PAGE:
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Wednesday, 16 January, 2002, 16:59 GMT
Madagascar biodiversity threatened
Ifotaka village girls
Ifotaka village girls know little of elections or conservation
By Ruth Evans in Madagascar

Southern Madagascar's spiny forest is like a fantasy land, the driest, wildest and most startling of the island's unique ecosystems.

Most of the 200,000 plus species of plants and animals found here are found nowhere else on earth and the island has been classified as one of the world's top three "hotspots" for biodiversity.

Impenetrable thickets of weirdly adapted succulents and cactus plants, are peppered with pachypodia and bloated giant baobabs.

The forest is also home to the white sifaka lemur, who depend on the spiny didierea trees for their habitat, eating the leaves and fruits.

Yet Madagascar is one of the poorest and most environmentally challenged countries in the world.

And loss of habitat is a serious problem, especially when combined with damage from the periodic cyclones, droughts and locusts that have hit the island.

Village life

Against a backdrop of prickly octopus arms of didierea reaching into a cloudless sky, two weary girls drop their bundles of wood on the river bank and wash their sweating faces.

The forests have spiritual significance - but are being destroyed

It has been a long hard haul through the relentless heat, collecting wood for cooking from the dry forest.

In front of them, across the shallow river which they now wade across, lies the village of Ifotaka, a dry, dusty and impoverished place where the houses are built entirely of planks of didierea.

The forests have a spiritual significance for most Malagasy, and it is a measure of people's desperate poverty that they are now destroying these forests and species at such an alarming rate.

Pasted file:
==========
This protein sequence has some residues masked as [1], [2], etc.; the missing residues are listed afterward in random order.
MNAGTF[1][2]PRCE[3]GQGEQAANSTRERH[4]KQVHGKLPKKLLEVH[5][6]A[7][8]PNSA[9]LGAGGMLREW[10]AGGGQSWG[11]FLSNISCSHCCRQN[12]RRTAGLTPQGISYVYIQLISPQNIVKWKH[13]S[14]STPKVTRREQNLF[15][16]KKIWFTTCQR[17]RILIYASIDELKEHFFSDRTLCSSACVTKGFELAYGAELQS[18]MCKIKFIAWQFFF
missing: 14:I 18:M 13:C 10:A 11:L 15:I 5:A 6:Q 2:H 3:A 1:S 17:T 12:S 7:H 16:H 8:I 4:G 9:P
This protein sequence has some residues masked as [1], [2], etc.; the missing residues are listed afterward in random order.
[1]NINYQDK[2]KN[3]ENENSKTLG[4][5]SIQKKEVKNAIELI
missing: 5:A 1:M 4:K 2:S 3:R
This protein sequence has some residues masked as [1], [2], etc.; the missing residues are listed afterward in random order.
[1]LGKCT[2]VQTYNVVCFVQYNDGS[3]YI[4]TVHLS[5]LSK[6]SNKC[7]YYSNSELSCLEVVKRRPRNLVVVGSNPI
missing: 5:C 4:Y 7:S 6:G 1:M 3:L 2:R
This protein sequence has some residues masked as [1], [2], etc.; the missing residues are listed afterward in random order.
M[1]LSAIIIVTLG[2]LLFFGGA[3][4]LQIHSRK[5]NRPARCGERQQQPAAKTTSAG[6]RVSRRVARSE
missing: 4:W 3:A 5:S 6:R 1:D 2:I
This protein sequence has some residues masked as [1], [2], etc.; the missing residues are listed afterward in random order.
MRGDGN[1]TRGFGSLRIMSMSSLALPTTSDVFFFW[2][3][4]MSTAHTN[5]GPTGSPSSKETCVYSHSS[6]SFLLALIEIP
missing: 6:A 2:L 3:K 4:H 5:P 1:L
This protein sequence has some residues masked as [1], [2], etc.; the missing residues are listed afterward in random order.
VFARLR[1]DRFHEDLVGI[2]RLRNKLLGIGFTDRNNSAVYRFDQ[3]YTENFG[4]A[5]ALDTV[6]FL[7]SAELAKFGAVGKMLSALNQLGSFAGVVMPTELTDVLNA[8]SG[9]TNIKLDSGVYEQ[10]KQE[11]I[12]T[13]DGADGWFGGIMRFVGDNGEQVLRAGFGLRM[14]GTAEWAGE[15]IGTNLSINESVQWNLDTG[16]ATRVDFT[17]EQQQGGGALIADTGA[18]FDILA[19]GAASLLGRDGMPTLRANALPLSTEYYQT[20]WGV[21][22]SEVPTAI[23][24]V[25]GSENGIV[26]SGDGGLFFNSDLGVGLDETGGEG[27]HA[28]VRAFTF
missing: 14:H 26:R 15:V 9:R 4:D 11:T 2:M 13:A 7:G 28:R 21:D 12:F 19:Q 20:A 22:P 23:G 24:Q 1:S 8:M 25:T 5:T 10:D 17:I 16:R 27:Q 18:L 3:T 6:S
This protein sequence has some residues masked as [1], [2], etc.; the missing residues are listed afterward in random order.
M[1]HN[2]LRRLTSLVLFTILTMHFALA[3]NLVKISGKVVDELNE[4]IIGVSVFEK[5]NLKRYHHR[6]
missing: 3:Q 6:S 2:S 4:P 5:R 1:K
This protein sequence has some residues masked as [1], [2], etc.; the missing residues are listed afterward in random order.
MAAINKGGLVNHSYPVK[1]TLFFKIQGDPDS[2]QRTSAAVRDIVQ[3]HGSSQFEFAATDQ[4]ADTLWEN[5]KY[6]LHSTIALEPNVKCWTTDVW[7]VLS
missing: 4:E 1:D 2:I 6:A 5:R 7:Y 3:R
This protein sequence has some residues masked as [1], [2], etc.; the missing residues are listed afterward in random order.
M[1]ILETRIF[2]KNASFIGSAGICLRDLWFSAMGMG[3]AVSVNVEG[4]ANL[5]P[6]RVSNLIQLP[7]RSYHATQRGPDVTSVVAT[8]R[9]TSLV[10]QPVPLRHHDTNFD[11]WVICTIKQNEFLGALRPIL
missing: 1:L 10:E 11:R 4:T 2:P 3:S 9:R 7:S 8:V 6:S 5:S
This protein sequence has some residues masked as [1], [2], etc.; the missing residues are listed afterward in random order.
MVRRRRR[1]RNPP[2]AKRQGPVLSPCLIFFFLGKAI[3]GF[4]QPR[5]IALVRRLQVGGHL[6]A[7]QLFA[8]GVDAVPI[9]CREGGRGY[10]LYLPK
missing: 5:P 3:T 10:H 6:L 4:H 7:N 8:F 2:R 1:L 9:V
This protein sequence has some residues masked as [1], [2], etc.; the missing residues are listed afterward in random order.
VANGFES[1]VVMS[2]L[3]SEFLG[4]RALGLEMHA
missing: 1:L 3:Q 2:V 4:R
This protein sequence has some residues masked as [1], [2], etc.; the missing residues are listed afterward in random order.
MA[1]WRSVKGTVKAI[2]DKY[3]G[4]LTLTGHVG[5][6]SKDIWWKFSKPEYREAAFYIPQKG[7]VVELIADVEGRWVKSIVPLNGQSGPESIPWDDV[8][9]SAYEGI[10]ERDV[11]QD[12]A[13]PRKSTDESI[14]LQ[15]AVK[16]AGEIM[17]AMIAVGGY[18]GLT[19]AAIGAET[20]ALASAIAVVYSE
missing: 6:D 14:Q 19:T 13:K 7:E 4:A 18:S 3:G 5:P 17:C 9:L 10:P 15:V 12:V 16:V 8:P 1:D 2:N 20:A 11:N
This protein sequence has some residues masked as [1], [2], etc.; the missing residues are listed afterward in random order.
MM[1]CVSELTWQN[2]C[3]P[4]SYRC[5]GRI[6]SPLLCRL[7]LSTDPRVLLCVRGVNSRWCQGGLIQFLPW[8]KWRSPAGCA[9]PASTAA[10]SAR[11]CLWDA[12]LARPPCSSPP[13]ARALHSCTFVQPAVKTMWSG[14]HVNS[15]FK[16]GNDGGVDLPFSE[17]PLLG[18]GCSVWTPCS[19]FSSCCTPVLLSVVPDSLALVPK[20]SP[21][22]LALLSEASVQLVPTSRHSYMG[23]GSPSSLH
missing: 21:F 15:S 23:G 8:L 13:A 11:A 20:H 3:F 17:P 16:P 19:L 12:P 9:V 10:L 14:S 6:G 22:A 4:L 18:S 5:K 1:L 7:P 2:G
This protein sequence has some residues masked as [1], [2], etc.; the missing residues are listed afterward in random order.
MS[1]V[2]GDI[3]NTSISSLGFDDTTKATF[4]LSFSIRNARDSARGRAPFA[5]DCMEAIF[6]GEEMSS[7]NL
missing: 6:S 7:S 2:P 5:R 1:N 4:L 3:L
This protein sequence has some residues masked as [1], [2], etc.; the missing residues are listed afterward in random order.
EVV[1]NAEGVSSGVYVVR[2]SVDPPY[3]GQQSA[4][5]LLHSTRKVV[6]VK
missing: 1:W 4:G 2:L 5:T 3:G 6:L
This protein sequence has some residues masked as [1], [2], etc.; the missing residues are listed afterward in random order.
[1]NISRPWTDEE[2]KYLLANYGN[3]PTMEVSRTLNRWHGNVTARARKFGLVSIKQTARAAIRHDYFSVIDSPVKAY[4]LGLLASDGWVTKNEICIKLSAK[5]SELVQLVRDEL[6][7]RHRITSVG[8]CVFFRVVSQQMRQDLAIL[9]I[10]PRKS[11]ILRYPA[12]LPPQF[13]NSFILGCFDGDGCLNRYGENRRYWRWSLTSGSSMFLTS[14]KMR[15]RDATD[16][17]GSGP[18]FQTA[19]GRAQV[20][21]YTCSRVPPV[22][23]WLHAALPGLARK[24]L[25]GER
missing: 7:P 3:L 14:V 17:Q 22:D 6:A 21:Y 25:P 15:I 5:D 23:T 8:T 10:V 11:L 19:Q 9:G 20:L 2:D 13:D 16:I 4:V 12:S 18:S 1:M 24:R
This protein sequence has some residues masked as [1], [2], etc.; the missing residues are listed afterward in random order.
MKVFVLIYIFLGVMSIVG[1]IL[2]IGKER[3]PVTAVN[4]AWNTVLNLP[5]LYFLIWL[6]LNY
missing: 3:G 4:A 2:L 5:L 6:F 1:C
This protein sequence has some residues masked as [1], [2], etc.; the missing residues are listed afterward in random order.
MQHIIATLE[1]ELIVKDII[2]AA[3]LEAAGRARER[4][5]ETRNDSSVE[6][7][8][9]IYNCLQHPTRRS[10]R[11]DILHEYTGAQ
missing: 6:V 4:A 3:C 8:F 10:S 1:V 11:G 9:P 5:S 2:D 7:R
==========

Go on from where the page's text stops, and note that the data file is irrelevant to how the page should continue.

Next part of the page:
In Ifotaka, there is no TV, just one newly acquired wind-up radio for the whole village.

The children do not go to school, the village pump has broken and their only transport is by ox and cart.

And the girls are not even aware that a presidential election has been taking place, let alone what the candidates are promising.


In Madagascar's capital, Antananarivo, election talk has taken over.

Marc Ravalomanana (Pic courtesy DMD/Midi)
Mr Ravalomanana promises economic benefits - but at what cost?

Last week it was convulsed by demonstrations demanding that opposition candidate Marc Ravalomanana be declared the outright winner of the inconclusive December presidential elections.

A recount has now been ordered.

Mr Ravolomanana, the current mayor of Tana and a self-made dairy millionaire, has promised to raise living standards for Madagascar's 16 million people, but even if he is elected, meeting those expectations may not be such an easy task.

Madagascar is the eleventh poorest country in the world, and an estimated 75% of the island population lives below the poverty line.

When President Didier Ratsiraka resumed power back in February 1997, he outlined plans for what he called a "humanist and ecological republic", based on "rational exploitation" of the country's natural resources.

Cactus plant
Madagascar's diverse fauna and flora are also threatened by American cactus

It made a refreshing change from the former Marxist dictator that had first came to power in 1975, but opponents argued that Mr Ratsiraka was merely trying to steal nature's mantle, since Madagascar already is an ecological paradise, a treasure-trove of some of the most unique flora and fauna in the world.

But the statistics are stark: In the past 40 years Madagascar's population has doubled and the forest area has halved.

There is now only about 10% of the original forest left - and in the next 20 years the population will probably double again.


There has, however, been some progress towards protecting Madagascar's biodiversity in the past 16 years.

New protected parks and reserves have been set up and the World Bank and WWF have negotiated a "debt for nature" deal, which not only funds some of the government's conservation efforts but tries to involve local people and provide them with economic alternatives and opportunities.

There is a growing realisation that people and their economic welfare are a vital part of the conservation equation.

But for Madagascar's next president, if they are successful in tackling poverty then the needs of villages like Ifotaka and of Madagascar's fragile ecosystem could both benefit.

See also:

16 Jan 02 | Africa
Madagascar recount ordered
11 Jan 02 | Africa
Madagascar protests halted
11 Jan 02 | Africa
Two sides to Madagascar row
08 Jan 02 | Africa
More Madagascar protests
17 Dec 01 | Business
Madagascar raises economic hopes
17 Aug 01 | Country profiles
Country profile: Madagascar
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